With market in flux, Congress can help business

The political drama in Washington has created the kind of instability that makes Wall Street nervous. Investors crave nothing more than stability, so when the market is aflutter, money is lost and bad things happen. Normally, government is the source of the problem. It now needs to be the solution. With the Executive Branch intransigent, Congress must step up to revive a slowing economy and restore investor confidence in the capital markets.

As the 116th Congress gets underway, activist liberals will supplant laissez-faire conservatives in House leadership roles. Democrats may be tempted to avenge the wrongs of recent years by swinging the policy pendulum 180 degrees. Big business is an easy and attractive target. Under Trump there has been scant business regulation, but to settle the score, Democrats are likely to take it out on business for no good reason. This would be a misread of their November mandate and a mistake of Olympic proportions. Nor is it what our nation needs now.

The Herculean task for Congress will be to reassure global markets that the ship of state is secure. 

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More than the Mueller investigation, investors want to know that a trade war will not go beyond words and the Fed will not bow to West Wing pressure. They want assurances that a simmering government shut-down will not boil over onto key economic decisions. And they want to know that the next two years will not be a policy pogrom on key business priorities.

Legitimate concerns to be sure because the danger of Congressional over-reach is real. Setting the markets aright will require a case-by-case regimen of regulatory restraint. After all, it would not be prudent to balance the political ledger on the backs of business. The Democratic Party sorely needs to mend its relationship with business if it is to lay claim to good governance, let alone leadership in 2020 or beyond. Myopia should not be part of their equation.

Broad-brush regulation of banking, communications, finance, media, and mergers, for example, should give way to reasonable oversight and focused policy decisions that will guide, not gouge, business. Americans seem to like the fact that government stays clear of the day-to-day affairs of business but sets up guardrails when it is headed off-track.  

Congress rightfully should examine egregious business practices that offend societal norms. It is okay to castigate companies for gender discrimination, lack of diversity, privacy breaches and negligence in national security. Shining the spotlight on bad corporate actors makes us a better nation and industry associations should embrace change in that context. But bashing business as fidelity to Democratic dogma should be eschewed out of hand. Democrats need not become the anti-business brigade.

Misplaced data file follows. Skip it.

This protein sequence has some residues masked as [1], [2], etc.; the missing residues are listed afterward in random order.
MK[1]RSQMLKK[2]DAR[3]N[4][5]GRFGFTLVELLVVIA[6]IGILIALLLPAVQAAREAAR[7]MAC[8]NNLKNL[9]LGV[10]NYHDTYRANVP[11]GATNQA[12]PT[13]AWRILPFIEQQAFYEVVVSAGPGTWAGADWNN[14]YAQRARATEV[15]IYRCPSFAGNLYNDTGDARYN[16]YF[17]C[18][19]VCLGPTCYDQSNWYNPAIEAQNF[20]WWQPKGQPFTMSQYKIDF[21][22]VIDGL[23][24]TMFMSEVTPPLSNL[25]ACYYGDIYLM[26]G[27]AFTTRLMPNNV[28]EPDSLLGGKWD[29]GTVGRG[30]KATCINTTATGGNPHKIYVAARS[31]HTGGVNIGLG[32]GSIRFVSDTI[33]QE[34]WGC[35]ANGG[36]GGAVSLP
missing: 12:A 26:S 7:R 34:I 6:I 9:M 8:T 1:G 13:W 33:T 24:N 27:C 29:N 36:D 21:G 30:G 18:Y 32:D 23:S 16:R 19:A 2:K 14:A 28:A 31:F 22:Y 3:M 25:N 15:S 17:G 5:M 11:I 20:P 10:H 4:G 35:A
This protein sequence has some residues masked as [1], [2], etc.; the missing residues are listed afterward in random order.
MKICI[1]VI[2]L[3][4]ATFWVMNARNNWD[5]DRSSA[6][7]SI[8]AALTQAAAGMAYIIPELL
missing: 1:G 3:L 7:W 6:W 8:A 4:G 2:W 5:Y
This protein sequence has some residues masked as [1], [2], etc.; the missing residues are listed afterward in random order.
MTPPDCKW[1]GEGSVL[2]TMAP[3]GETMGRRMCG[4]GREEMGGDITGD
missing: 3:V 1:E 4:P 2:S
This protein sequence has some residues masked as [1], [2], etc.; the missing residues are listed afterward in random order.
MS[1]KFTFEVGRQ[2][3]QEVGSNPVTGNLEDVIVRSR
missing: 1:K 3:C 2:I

Let’s face facts. The business of America is business. From online entrepreneurs to global technology giants, the U.S. economy impacts international markets in an unparalleled way. As the world’s third largest economy, the U.S. generated $19.4 trillion, behind China ($23.1 trillion) and the EU ($19.9 trillion). With a growth rate of 3.4 percent, however, the U.S. economy is slowing down, with a foreseeable recession.

With tech stocks dragging NASDAQ down and a sagging Dow, the latter-day turbulence of 2018 has found footing in 2019. The last thing investors need is a two-year internecine battle between Congress and the President when economic stabilization should be the order of the day.

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Smart corporations should understand the shift underway. This has none of the hallmarks of a do-nothing Congress. Pelosi and Schumer have shown they can coordinate on big policy issues and a resolve to move full steam ahead. In so doing, they must be careful to balance the popular with the pragmatic, especially on the corporate agenda. The market needs stability and Congressional Democrats need to grow beyond their beef with big business. Companies, too, need to embrace the new rules of corporate responsibility, which have been overlooked by Facebook, Google, Wells Fargo and several others.

It may sound good to denounce big banks, big mergers, big media and big tech, for example, but scale has great value in the global economy. Without scale, U.S. companies cannot compete globally for the next generation of services, products and technologies for which American consumers clamor. Without scale, investment seeks safe harbor and innovation remains provincial. And without scale, America’s access to emerging markets stops at the border.

With a recession looming, the new Congress should embrace its Commerce Clause role and responsibility. 

It should rise to reassure investors of America’s market stability and temper the reflex to over-tax and over-regulate business for no good reason. Even with the ongoing Executive – Congressional tension, Congress has the power to save the day for American investors and it should use it.

Adonis Hoffman is chairman of Business in the Public Interest, Inc. He is a former chief of staff and senior legal advisor at the FCC and served in legal and policy positions in the U.S. House of Representatives. He has also served as an adjunct professor at Georgetown University. Follow him on Twitter @AdonisHoffman.